The Language Barrier

Eric Hardison (
Fri, 25 Jun 1999 15:49:17 -0400

Eliezer S. Yudkowsky wrote:

> I happen to believe that time travel is explicitly
> permitted by General Relativity, which forbids a
> single correct direction of time just as Special
> Relativity forbids an "ether" or single correct
> reference frame.

Time is just movement of matter. The presupposition that dimensions exist is Platonism at its worst.

We "describe" wave-particles of matter and energy as having three dimensions. But in the end, they simply exist. And they move, so we say they move through the fourth dimension, which is fine as a description -- but they're just moving. Part of the problem is not seeing that there is a fabric to space (a unique fabric with special unintuitive properties no doubt -- like a speed limit). Matter isn't moving through anything -- it is a modulation of "something."

It is a leap to say that we are moving through "time" -- and a weird leap at that. Time is our description of movement of matter and energy, which are descriptions themselves of reality. So time is a meta-description.

Let's substitute the meta-definition back into the definition: matter is moving through movement of matter. What!? You see it's clear: a "real" thing can't interact with an abstract idea.

Now, it's true that general relativity says that there is no preferred arrow of time. But there's this thing called symmetry breaking, and the GUTs force and the E-weak force lost that symmetry. So there is an arrow of time. The 2nd law of thermo does apply, etc. These laws all describe the way processes happen -- the movement of matter and energy.

So we go back to the problem of time travel. Clearly, it's possible for time to pass more slowly or quickly for one individual compared to another (subject to the "movement" of clocks in their respective frames of reference and likewise their biochemical clocks). So, as long as it's understood what exactly is meant by the expression, it's fine to say that "traveling" into the future is possible (subject to some odd properties of movement of waves along the fabric of space). No confusion between abstract idea and reality exists here.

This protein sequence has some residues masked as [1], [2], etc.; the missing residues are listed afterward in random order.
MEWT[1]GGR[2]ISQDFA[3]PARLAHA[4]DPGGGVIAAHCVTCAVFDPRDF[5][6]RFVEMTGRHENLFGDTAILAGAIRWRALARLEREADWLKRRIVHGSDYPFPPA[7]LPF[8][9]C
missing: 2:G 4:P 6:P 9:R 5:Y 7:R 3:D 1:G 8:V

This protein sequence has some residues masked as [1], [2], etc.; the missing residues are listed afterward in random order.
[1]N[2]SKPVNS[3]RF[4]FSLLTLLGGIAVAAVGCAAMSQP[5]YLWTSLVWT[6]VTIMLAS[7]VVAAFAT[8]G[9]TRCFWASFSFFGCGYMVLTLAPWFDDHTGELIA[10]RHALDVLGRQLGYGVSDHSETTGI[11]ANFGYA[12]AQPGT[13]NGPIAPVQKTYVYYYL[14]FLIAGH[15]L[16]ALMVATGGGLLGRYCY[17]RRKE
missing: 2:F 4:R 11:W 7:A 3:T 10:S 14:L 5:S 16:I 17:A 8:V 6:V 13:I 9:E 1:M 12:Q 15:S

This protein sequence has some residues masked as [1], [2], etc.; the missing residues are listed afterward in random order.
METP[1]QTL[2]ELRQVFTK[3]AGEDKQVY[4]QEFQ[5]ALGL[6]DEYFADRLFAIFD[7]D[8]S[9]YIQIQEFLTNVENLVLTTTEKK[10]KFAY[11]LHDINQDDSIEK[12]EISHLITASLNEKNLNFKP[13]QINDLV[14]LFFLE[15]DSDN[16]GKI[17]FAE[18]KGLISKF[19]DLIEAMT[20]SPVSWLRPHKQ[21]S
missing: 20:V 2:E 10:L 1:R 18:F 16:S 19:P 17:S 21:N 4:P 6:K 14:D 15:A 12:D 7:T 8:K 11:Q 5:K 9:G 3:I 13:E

The problem is when someone talks about "traveling" into the past. You see, if you didn't properly understand what was meant by "traveling" in the previous paragraph, you are apt to make this mistake. Time doesn't exist as anything but a description. You can't physically travel through a description.

Our mathematics, by treating time as though it were real, does a wonderful job of describing movement along the fabric of space. But it is wrong to reify descriptions as if they were real. Math is not real. It's just a language -- a tool. And paradoxes are the inherent flaw of any language (as per Epimenides). As Gödel proved, all languages are essentially incomplete. Thus, we can expect to have to use many different languages to describe reality. The hope of unifying everything under one language stems from a complete misunderstanding of the inherent limits of "isomorphic description."

Eric (